LONDON: Oil rose to around $111 a barrel on Tuesday as escalating tensions over Iran offset plentiful supplies and concern over the health of the global economy.
Washington cleared the way on Monday for tighter sanctions against Iran to curb its nuclear ambitions, while Tehran increased its rhetoric against Israel, heightening concerns about a potential conflict between the two.
Investors have been taking stock after a series of stimulus measures from central banks in the United States, Europe and Japan, and are coming to the view that the steps may not do much to boost growth in the economy.
“The oil market remains caught between supply risks and the prospect of fresh liquidity from the central banks on the one hand, and plentiful supply and growing economic concerns on the other,” said a Commerzbank research note.
“Until it decides which direction to take, the oil price is likely to continue to fluctuate with a sideways tendency that will depend on which factors happen to be more in focus.”
Brent futures were up $1.11 to $110.92 per barrel at 1123 GMT, after rising to a session high of $111.11. U.S. crude was up 84 cents to $92.77 a barrel.
The U.S. government officially linked Iran’s state oil company to the country’s Islamic Revolutionary Guard Corps on Monday, allowing Washington to apply new sanctions on foreign banks dealing with the company.
The move could make Iran struggle to find ways to ship its oil to consumer nations, especially in Asia, where buyers are being deterred by a lack of European insurance cover.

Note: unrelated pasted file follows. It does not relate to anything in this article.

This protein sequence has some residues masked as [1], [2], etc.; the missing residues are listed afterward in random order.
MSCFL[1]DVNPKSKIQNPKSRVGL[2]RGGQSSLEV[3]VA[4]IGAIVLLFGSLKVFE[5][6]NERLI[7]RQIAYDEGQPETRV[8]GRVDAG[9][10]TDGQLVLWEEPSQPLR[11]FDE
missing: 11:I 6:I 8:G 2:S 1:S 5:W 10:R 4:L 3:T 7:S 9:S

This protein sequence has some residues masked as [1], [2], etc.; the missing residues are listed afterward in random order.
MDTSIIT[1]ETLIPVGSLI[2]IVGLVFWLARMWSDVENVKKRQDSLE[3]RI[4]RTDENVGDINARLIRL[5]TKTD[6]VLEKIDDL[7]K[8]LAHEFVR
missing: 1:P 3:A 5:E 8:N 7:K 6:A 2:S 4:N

The U.S. and European Union imposed sanctions on Iran earlier this year to curb Tehran’s nuclear ambitions, which the Middle Eastern nation says aim at peaceful power generation. Adding to worries, Iran’s president on Monday ignored a United Nations warning and increased rhetoric against Israel at the U.N. General Assembly in New York.
A faltering global economy and its negative effect on demand continues to weigh, especially after a survey on Monday showing German business sentiment dropped for a fifth straight month.
Germany’s relative resilience to the euro zone debt crisis has been weakening as firms see falling demand for their products from European partners and signs of a slowdown in other markets.
The market is also waiting for U.S. inventory data for clues on demand from the world’s biggest consumer of oil. U.S. crude oil stockpiles probably rose last week for the third straight week, while gasoline and distillate stockpiles were also seen higher, a preliminary Reuters poll showed on Monday.
The American Petroleum Institute will release its inventory report later in the day, while the EIA will issue its data on Wednesday.
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